The 4-Letter Word That Can Boost Obama's 2012 Chances: V-E-T-O

Can the president win re-election by pledging to block Republicans?

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Reuters

Can the veto help Barack Obama win re-election? If Republicans were to retain the House, retake the Senate and regain the presidency, the nation would again face a one-party government -- as it has many times in the past, including in 2009. As well, a "conservative" Supreme Court is not likely to impose constitutional constraints on "conservative" congressional or executive initiatives.

One way to block future Republican legislation repealing or altering current law is, of course, the filibuster (which can only be ended by 60 Senate votes). A second and more powerful check is through a presidential veto, which can only be over-ridden by a two-thirds vote in each house (e.g. 67 Senate votes).

At the moment, Republicans appear highly likely to retain control of the House, with 214 seats safe or leaning Republican (compared to 172 seats safe or leaning Democratic) and the GOP needing only 4 of 49 current toss-ups for a controlling majority, according to the current Real Clear Politics analysis.

So, too, Republicans are poised to retake the Senate, overturning the current Democratic/Independent majority of 53-47. Again, according to Real Clear Politics, the Republicans have 47 safe, likely, or GOP-leaning seats and the Democrats 45, with eight toss-ups. If the Republicans win four of the toss-ups, they control the Senate. As University of Virginia political scientist, Larry Sabato, said last month, it "appears that the Senate is the Republicans' to lose."  Depending on the size of any Republican majority, and the number of conservative Democrats, the GOP could have the 60 votes necessary for cloture to end a filibuster.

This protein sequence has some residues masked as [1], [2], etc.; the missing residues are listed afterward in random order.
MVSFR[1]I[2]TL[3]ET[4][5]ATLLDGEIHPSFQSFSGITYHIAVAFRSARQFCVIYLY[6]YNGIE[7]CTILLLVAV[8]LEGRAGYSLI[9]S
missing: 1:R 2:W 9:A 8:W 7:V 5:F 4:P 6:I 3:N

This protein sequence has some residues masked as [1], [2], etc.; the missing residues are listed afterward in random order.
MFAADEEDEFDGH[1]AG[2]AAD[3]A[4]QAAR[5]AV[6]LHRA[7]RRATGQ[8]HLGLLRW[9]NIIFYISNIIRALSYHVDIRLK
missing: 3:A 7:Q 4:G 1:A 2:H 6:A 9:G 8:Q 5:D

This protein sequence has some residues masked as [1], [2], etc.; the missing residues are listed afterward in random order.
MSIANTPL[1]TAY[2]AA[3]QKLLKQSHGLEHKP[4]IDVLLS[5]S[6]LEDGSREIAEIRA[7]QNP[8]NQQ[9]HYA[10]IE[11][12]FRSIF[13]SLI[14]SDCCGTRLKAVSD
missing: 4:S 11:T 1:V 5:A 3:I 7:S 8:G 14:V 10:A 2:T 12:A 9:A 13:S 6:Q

Virtually all observers expect a close presidential election. And why not?

Unemployment, as everyone knows, is over 9 percent and, per most economists, is not likely to improve much, if at all, before November, 2012. According to a recent poll from Rasmussen Reports, the president has a 45 percent approval rating and a 54 disapproval rating. Another recent Rasmussen poll shows that 15 percent of Americans think the nation is on the right track and 78 percent believe it is on the wrong track. The misery index (unemployment plus latest reported consumer price index) is 13, the highest it has been in nearly 20 years. And, although he bests current individual Republican candidates in head-to-head polls, the president loses as often as he wins in recent generic "Republican" v. Obama polls.

Obviously, to win re-election President Obama must woo back independent voters who currently dislike him. But he must also get significant turn-out, as he did in 2008, from blocs of voters who won't vote Republican but are disaffected, disappointed or disinterested and may stay home -- e.g. large numbers of young, black, Hispanic and women voters. In 2008, 132.6 million Americans voted in federal elections (57 percent of the voting age population). In 2010, 90.6 million Americans voted (37.8 percent of the voting age population) and created a large GOP House majority, a typical large drop-off from a presidential to a purely congressional election year (in this case a decline of 40 million voters). Independent voters and turn-out in a handful of key states are thus essential for the president.

Can the prospect of a presidential veto in Barack Obama's hands after the 2012 election -- when both houses of Congress could well be Republican -- affect those key voters?

Presented by

Ben W. Heineman Jr.

Ben Heineman Jr. is is a senior fellow at the Belfer Center for Science and International Affairs, in Harvard's Kennedy School of Government, and at the Harvard Law School's Program on Corporate Governance. He is the author of High Performance With High Integrity.

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